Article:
The latter – punishment over prevention – is a recurring theme in American drug politics, and that is arguably best reflected in how our states approach the issue of syringe exchanges. Despite the Appalachian Region (including AL, GA, KY, MD, MS, NY, NC, OH, PA, SC, TN, VA, & WV) having some of the highest rates of opioid prescriptions per 100 people, the highest rates of Hepatitis B and C, and some of the highest opioid-related overdoses in the nation, there has been little political will to enter into the scientifically uncontroversial, but politically controversial, business of syringe exchanges.

droppedimage

Photo Source: Bathroom Sketch

The premise behind syringe exchanges is this – we understand that people are going to use injection drugs; providing them with a safe way and place to exchange used needles for clean ones helps to stem the spread of virulent diseases that often run rampant within these communities. Sadly, the punishment-based approach to dealing with drug abuse operates off the premise that drug abusers know the risks of their bad habits, and if they’re stupid enough to use injection drugs, they deserve whatever health consequences come their way. Not only is that premise callous, it is also costly.

In the past few years, some states have begun to learn this lesson the hard way – Scott County, Indiana’s 2015 epidemic of IDU-related HIV and HCV, for example – and have begun to recognize that the conventional approach to dealing with the opioid and heroin epidemics has been largely unsuccessful. Rather than quelling the epidemic, the punitive approach to coping with addiction has simply driven it underground where it cannot be effectively monitored, diagnosed, or treated. This has helped to create a dangerous breeding ground for the spread of disease as a result of IDU that was largely thought to have ended in the 1990s.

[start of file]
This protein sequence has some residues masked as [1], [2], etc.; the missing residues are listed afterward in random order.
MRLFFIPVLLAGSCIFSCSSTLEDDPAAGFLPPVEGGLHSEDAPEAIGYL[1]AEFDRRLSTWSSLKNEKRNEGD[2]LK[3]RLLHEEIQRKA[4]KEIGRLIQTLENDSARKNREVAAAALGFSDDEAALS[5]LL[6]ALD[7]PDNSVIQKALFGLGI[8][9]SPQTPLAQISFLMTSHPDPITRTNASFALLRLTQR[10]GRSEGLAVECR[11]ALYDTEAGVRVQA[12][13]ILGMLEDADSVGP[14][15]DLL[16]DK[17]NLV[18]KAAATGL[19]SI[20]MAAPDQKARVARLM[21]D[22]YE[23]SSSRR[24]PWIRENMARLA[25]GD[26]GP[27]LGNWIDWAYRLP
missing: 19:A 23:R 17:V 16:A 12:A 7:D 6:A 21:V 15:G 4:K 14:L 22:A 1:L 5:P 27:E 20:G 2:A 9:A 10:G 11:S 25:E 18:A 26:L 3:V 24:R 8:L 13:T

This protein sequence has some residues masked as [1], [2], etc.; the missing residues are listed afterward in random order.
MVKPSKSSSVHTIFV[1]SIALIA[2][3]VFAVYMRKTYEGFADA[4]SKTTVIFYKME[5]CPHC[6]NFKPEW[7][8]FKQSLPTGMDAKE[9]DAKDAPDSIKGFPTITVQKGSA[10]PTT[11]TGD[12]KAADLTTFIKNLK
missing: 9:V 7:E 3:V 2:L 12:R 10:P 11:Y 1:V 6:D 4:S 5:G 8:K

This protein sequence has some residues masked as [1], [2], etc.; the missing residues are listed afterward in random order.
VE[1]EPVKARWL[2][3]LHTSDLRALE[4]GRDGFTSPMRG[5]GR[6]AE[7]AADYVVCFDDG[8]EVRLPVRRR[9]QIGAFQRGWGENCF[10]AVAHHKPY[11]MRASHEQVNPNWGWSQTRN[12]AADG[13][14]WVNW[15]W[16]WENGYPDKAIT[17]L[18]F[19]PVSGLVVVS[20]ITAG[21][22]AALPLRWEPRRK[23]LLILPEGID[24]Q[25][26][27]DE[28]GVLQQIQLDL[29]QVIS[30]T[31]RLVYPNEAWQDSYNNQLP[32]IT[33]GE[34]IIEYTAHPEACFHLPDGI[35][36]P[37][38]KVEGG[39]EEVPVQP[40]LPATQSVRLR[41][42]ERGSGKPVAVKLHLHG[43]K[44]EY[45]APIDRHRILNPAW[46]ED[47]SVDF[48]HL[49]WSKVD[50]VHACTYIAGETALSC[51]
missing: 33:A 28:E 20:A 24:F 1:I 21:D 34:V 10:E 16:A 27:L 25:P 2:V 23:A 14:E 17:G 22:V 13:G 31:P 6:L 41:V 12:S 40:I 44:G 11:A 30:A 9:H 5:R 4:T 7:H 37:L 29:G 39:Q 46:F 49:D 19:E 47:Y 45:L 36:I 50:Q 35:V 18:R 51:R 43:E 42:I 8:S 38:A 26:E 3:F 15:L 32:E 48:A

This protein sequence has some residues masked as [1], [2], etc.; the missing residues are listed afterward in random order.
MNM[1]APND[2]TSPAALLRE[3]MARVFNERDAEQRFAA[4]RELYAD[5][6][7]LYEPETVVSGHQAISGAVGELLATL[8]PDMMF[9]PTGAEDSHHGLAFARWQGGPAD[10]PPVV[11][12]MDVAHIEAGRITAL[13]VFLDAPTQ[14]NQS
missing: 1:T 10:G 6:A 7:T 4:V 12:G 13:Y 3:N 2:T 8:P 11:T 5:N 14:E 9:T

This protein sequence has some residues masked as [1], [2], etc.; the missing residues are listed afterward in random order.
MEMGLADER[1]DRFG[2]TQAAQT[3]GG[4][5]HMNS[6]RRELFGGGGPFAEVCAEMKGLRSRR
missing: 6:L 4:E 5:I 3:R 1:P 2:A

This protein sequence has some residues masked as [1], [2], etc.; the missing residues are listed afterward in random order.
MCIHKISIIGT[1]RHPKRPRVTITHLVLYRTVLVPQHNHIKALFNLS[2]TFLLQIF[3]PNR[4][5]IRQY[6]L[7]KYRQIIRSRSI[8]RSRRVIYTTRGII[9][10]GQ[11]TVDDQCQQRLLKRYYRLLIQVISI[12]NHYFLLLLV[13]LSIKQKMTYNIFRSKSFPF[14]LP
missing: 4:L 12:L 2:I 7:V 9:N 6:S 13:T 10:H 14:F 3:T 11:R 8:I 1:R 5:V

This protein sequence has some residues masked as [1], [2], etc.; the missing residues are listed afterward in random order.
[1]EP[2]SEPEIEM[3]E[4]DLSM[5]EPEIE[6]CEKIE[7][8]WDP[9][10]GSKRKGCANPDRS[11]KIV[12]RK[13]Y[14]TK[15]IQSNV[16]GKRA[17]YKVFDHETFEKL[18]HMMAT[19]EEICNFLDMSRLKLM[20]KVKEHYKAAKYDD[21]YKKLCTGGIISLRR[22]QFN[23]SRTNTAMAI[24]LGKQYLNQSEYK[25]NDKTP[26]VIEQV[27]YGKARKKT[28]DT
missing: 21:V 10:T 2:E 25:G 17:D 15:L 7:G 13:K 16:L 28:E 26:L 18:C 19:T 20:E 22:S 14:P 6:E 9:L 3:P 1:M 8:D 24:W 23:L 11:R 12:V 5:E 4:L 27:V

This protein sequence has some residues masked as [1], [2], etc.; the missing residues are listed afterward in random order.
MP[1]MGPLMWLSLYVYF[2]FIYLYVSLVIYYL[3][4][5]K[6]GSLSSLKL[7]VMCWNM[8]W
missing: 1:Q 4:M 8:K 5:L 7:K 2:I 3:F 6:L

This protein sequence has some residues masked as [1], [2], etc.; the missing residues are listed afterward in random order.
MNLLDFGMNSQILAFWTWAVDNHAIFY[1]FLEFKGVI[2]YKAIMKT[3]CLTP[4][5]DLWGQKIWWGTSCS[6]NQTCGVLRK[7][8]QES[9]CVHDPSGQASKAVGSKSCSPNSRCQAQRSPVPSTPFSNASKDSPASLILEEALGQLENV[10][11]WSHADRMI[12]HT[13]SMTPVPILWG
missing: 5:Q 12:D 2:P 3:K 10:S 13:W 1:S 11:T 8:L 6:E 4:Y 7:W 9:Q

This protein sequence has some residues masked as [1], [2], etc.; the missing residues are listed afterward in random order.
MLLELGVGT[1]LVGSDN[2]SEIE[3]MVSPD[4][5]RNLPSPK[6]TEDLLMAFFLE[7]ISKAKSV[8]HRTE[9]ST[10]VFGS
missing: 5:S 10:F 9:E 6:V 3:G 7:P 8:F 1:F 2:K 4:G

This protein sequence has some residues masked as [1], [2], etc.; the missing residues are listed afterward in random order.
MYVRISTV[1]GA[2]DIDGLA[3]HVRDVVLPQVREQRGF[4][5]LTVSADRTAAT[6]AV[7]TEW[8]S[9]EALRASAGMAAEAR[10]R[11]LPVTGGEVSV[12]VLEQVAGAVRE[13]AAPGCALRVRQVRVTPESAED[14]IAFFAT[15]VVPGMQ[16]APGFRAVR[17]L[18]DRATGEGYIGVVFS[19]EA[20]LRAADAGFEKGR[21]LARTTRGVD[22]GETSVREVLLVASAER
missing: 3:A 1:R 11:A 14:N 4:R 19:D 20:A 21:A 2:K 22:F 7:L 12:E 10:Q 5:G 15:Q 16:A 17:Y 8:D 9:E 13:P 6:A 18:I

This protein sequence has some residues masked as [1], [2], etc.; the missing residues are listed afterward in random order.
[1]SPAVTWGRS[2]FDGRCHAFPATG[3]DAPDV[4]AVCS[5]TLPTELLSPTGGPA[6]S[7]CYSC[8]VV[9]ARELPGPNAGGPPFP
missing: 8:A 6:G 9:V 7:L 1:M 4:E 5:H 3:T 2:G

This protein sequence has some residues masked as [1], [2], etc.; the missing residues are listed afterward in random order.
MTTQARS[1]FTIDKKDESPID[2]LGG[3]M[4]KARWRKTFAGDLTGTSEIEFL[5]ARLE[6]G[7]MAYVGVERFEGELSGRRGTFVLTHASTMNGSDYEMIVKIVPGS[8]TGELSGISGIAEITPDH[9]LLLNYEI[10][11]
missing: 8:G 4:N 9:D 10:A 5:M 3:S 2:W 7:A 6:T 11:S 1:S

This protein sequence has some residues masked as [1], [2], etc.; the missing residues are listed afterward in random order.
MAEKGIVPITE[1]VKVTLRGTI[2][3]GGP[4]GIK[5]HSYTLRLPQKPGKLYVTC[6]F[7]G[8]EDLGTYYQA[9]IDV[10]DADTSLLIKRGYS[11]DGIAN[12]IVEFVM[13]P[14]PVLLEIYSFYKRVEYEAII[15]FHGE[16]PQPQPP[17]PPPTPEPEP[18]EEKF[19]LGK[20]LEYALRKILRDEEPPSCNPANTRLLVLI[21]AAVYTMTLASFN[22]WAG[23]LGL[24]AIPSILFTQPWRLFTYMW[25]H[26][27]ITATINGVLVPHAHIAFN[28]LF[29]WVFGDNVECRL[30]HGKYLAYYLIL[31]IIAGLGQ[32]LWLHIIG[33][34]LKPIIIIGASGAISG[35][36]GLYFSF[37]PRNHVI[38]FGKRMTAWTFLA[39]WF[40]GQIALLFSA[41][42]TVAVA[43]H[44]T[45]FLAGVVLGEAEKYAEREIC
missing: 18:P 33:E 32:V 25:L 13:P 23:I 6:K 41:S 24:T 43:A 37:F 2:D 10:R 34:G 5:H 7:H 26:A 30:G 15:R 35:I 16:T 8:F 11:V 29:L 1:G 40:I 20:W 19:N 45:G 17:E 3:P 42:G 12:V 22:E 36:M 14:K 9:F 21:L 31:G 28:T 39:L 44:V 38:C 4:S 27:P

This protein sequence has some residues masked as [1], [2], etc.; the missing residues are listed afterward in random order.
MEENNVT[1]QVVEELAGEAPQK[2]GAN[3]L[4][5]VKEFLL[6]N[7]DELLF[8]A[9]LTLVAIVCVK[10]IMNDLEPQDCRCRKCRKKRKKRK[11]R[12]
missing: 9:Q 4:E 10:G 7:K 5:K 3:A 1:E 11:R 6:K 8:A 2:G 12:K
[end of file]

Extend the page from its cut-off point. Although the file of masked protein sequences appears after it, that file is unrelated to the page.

Thankfully, several states’ law enforcement communities and local governments have recognized that the punitive approach to this problem has not brought about satisfactory results, and have come to be some of the most ardent supporters of both syringe exchange programs and rehabilitative and recovery services – two measures that research indicates as being the most effective tools in stemming the spread of preventable IDU-related disease exposure. These programs also offer support staff who are there to engage participants in confronting their problems with addiction, as well as helping to provide linkage to other important social services, such as housing and healthcare.

While we clearly have a long way to go in providing addiction and recovery services to the underserved communities in Appalachia, there are positive strides being made and steps being taken, although this is happening mostly on the local level. The best way to extend these programs to hard to reach communities is to advocate for their inclusion in state-level legislative initiatives, and doing that will require advocates to demonstrate how these programs help to save states money in these times of economic uncertainty. When faced with empirical and quantitative evidence, even the most fiscally conservative debt hawk can’t deny that these measure save not only lives, but precious resources.
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Disclaimer: HEAL Blogs do not necessarily reflect the views of the Community Access National Network (CANN), but rather they provide a neutral platform whereby the author serves to promote open, honest discussion about Hepatitis-related issues and updates. Please note that the content of some of the HEAL Blogs might be graphic due to the nature of the issues being addressed in it.